The Minnesota Historical Society preserves and makes available a wide range of materials chronicling Minnesota's history and culture. The goals of the Collections Department are to collect and preserve; provide access and interpretation; and engage in education and outreach. This blog is a tool to share these stories and let people know what is happening in the department.
Memories from a Prisoner of War
This letter from Bernard Gallagher, written on January 12, 1919, details the events that occurred while he was a prisoner in a German POW camp. Even though he had been released in November, Gallagher explains he waited until this date to write about his experiences because he was "so steeped in the bitterness and depression which that experience brings upon nearly everyone who goes thru it, that it was impossible for me to write about it in anything like a sane manner." This letter provides eye opening first hand accounts of what Gallagher saw and experienced behind enemy lines. The German army had dirty, understaffed medical facilities that caused most of the men to develop infections. Very little food was provided, and what was offered was generally moldy. The horses that Gallagher saw were very skinny and he notes that the Germans lacked supplies overall in almost every department. By the end of the letter, Gallagher comments, "A gun for me next time, if I must go to war."
London, January 12, 1919
Dear Mother and All:
[…] In a letter a few weeks ago from France I told you briefly of the main places where I had been and some of the most interesting events up to the evening of March 28th. At the time of writing that letter I was still living in the shadow of the 8 months captivity in Germany and was so steeped in the bitterness and depression which that experience brings upon nearly everyone who goes thru it, that it was impossible for me to write about it in anything like a sane manner. Now, I have been out of it for six weeks, living among friends who are flushed with victory, and in direct touch with home by cable and letter so that most of my bitterness has gone and I look back upon the whole experience only as an unpleasant memory and am able now perhaps to tell you something about it in a reasonable way. The twenty (or thereabouts) wounded men who were still with me and unable to be gotten away when the Germans came in upon us were on stretchers on the floor in four or five little French cellars […] The German officers were decent enough when they saw the nature of the place and said that in the morning ambulances would come and take the men away. Morning came but no ambulances and the following morning came and still no ambulances. The British were now shelling the village heavily and it was hardly possible to get in or out of the celler [...] Meanwhile, of course, nothing in the nature of food or drink was provided. Finally, as the third night was approching and two or three men had already died I protested bitterly to some German officers and one of them came back with 6 or 7 men, we found some more old French vehicles and wheeled the men back to some kind of an Advanced Dressing Station from which place they were taken back 3 or 4 miles further in Ambulances to what was called a Field Hospital. It was the worst place I have ever seen and men died there by the score due to infection and lack of care. It consisted simply of some French Army huts along the roadside and not enough of them at that and the men lay on the floors packed like sardines and simply crawling with vermin. There were about 50 British there—all heavily wounded, and 300 German wounded were received there in 6 days. Of course it was intended only for emergency treatment- hasty amputations etc. […] Nearly every case was infected of course but unless a man developed a temperature of about 103 degrees not much attention was paid to him and by that time it was probably necessary to amputate a limb if indeed not too late to do anything. […] Spent 5 days at Carlsruhe and then, with 2 other American Officers they had there was taken to Villigen on May 22nd or 23rd. Of course, all this time we were closely guarded and locked up and had nothing to eat but what the Germans gave us- a small ration of bread and the inevitable soup which now consisted mostly of carrots. […] The attitude of the Germans in the spring when they thought they were winning was rather arrogant. […] We studied and read to kill time and 2 or 3 times a week could go for a walk outside the gates after giving our word of honor, which the Germans expects others to respect even if the treaty is a “scrap of paper”. […]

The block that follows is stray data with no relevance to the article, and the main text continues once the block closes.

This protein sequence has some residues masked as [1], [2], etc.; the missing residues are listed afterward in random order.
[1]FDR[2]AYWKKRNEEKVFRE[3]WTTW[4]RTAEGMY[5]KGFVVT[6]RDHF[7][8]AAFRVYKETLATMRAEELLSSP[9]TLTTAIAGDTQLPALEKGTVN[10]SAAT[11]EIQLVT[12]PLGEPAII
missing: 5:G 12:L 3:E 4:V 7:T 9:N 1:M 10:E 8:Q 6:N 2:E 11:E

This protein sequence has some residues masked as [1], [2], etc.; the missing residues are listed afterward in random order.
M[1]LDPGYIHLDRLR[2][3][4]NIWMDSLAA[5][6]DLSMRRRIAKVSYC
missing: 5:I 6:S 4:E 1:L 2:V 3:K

Love to all,
Bernard Gallagher and Family Papers. Minnesota Historical Society, St. Paul, Minnesota. P487